Even though couples get engaged all year round, it is safe to say that the height of “engagement season” has now past. This past Monday marked eight years since my husband and I got engaged, and in the process of cleaning out my garage last week to make space for a bigger playroom for the boys, I found our proposal story that I had written down shortly after it happened…and I’m glad I did because these days it’s hard to remember what I ate (or if I ate) for breakfast the day before!

Years ago, I had read in a magazine that about 80% of brides-to-be were deep down a bit disappointed by the way they were proposed to. While I have no idea how they gathered their data to come to this statistic, it is always a good idea for the proposer to really think carefully about how he/she wants their proposal to go down (and not rush it). I think my then boyfriend was nervous about this and apparently wanted to do something I would never forget.

February 14th, 2009 was not only Valentine’s Day, but was also our four-year dating anniversary (I know, cheesy, but hey he was young and naive). Unfortunately, because of his unpredictable work schedule, he had to work that day and instead mailed me a card where he indicated that he would be taking me somewhere in March, and ended with a “p.s. It’s going to be cold.”

Almost four weeks later, I received an email from him with a detailed list of things to pack for the trip. Some of the items on the list included things such as a facemask, waterproof matches, long underwear, a flashlight, a bathing suit, etc. Super random, right? I felt anxious and a little annoyed because I thought he was just pulling my leg.

After five weeks of anxiously waiting to find out where this surprise trip was to, we had our bags packed and he tells me that we were flying to Fairbanks, Alaska as we were walking into the terminal at LAX. Once we arrived at Fairbanks, I remember the pilot announcing that it was 15 below and I had no idea what he was talking about. I should point out that I sometimes shiver in low 70-degree temps, and I was clearly not prepared for what I was about to walk into once we stepped foot out of the airport.

While we were having a carb & butter-loaded dinner (the Alaskan way), I was informed that we would be going on a two-day dog sledding trip the next morning. Although we had never done this before, we are both big dog lovers, and I was excited and nervous all at the same time! When our guide showed up early the next morning to pick us up, he had 24 eager dogs in the back of his dirty truck and (unbeknownst to me) three sleds.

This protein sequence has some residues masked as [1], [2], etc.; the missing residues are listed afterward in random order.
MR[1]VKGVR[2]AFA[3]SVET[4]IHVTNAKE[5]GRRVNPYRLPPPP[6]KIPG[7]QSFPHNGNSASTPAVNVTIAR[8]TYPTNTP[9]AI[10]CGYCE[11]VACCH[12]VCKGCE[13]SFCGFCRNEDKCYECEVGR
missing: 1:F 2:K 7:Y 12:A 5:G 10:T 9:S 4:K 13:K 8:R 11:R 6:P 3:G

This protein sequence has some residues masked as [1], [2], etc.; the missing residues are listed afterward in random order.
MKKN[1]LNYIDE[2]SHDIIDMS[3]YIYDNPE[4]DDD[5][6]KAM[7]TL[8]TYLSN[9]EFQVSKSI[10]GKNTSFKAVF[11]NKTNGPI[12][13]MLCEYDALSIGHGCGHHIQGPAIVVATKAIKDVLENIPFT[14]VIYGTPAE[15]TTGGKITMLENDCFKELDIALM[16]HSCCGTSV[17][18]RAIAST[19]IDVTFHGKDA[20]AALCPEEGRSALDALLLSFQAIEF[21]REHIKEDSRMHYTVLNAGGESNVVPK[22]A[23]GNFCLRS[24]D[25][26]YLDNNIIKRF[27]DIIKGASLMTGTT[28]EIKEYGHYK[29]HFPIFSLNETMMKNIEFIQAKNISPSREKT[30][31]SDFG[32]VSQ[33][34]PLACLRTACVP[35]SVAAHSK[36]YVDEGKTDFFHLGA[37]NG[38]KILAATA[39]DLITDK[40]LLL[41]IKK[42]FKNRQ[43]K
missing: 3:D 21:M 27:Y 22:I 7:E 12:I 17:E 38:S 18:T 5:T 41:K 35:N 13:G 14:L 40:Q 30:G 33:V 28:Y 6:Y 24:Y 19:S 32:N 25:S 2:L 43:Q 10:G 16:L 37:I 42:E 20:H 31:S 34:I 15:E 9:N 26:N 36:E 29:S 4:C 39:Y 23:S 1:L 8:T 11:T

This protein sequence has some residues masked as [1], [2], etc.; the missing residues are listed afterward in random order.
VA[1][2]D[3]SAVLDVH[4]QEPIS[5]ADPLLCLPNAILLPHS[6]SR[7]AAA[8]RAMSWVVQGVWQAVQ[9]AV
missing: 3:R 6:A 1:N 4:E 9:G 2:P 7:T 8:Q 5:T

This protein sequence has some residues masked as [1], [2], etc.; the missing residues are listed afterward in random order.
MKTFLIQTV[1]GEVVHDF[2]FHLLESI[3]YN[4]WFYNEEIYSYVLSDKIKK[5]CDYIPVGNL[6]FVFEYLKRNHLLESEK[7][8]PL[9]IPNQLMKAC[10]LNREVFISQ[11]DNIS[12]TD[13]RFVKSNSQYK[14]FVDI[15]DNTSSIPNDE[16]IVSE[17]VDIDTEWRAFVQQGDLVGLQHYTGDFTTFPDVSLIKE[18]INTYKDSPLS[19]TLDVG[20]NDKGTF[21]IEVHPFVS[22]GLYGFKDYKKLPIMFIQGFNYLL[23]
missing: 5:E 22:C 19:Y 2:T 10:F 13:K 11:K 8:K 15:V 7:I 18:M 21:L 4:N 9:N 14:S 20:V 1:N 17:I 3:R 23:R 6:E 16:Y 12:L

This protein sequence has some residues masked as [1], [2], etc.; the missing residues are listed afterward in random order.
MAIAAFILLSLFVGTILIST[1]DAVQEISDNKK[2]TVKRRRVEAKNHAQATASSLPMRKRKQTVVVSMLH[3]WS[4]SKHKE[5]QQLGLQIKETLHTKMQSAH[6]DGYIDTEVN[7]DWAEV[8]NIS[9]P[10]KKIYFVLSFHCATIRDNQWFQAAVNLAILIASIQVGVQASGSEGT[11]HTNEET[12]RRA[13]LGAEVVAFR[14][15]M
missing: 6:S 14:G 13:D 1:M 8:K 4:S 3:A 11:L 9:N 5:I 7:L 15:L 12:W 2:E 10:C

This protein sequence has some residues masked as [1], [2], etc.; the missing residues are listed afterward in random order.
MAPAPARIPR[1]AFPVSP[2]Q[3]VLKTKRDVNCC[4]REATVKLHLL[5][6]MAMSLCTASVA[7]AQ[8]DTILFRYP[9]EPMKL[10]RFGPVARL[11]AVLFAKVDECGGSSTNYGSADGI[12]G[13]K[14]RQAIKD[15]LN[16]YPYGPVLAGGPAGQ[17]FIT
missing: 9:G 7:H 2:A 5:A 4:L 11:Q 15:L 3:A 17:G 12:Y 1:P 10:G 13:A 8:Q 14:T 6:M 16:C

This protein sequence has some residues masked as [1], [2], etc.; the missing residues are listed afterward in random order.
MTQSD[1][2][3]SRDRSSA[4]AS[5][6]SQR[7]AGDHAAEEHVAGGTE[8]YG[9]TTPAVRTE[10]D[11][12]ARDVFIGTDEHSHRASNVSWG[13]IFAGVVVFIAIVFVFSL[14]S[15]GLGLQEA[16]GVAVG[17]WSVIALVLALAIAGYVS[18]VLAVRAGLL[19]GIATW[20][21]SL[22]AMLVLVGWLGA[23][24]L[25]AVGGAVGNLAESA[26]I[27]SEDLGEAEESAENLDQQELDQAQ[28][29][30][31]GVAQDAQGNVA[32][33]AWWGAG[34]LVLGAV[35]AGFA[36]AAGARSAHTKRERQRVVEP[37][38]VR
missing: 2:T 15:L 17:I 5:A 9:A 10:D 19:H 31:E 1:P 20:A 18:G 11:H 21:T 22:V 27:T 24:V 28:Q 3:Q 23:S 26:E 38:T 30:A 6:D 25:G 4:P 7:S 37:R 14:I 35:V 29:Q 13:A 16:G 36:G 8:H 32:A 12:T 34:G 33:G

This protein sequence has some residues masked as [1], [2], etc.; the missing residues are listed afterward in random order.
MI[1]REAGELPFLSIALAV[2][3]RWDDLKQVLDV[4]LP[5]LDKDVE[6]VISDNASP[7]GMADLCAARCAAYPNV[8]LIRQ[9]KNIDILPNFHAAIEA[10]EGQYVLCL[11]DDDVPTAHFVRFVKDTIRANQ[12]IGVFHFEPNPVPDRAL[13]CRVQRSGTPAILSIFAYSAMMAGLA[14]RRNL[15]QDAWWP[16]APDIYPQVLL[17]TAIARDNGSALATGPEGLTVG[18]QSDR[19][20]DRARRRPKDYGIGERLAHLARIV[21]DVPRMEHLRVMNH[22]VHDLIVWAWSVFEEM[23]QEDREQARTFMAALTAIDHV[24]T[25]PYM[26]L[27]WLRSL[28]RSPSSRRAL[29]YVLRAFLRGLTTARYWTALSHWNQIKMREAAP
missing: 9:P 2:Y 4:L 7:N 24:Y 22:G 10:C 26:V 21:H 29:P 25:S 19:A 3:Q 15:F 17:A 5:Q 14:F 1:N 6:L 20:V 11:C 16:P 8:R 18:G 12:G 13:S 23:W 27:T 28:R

We drove out of the city for about 45 minutes and pulled off the road to a boating dock. There, our guide set up three sleds with separate dog teams, showed us how to brake, how to use the snow hook, and handed us a walkie talkie before he took off with his “race-training team”. We looked at each other and for a moment wondered what the heck he had gotten us into. I was freezing, despite the hand and foot warmers and new snowboots the guide made us stop and buy, and admittedly very nervous. I said a quick prayer, pulled hard to loosen the snow hook and my dogs bolted off.


Watching our individual dog teams power through the snow on the long stretch of the frozen Salcha River was truly an exhilarating experience. After an exciting day of “mushing” for 25 miles and taking in the breath-taking scenery (shockingly without falling off our sleds), we arrived at a riverfront cabin nestled in the forest where we would be staying the night.


Talk about a place in the middle of nowhere! At first I thought to myself, “this creepy guide could easily kill us both and dump us anywhere around here and no one would ever find us”. I am not a princess when it comes to my expectations for travel accommodations either, but this was also far from luxury travel. We were bunking up like the locals- wood-burning heater, no running water, no electricity, and walking through snow almost thigh-high to get to the outhouse. Super romantic right? But that’s the thing, it actually was.

That night after a full game of Monopoly Alaska edition and the most delicious white salmon dinner that our cabin host grilled for us, I decided to pass on the outdoor dip in the jacuzzi and head to the deck of the cabin. We sat there in silence (mainly because we were freezing our butts off), staring up at the stars, drinking wine, and patiently looking for the famed Northern Lights to dance across the sky for us. After a little while we caught a faint, sweeping glimmer of the Northern Lights and decided to go back inside the cabin where it would be warmer and finish the bottle of wine. Once inside the candlelit cabin, he proceeds to remind me of how he feels for me, gets down on one knee, and asks me to marry him.

The next morning, newly engaged and excited, we jumped back on the sleds for another 25 mile run. It was truly a once in a lifetime, unforgettable adventure.

If you have recently gotten engaged, I highly recommend you document the moment so you can later relive those emotions all over again!

Cynthia Aceves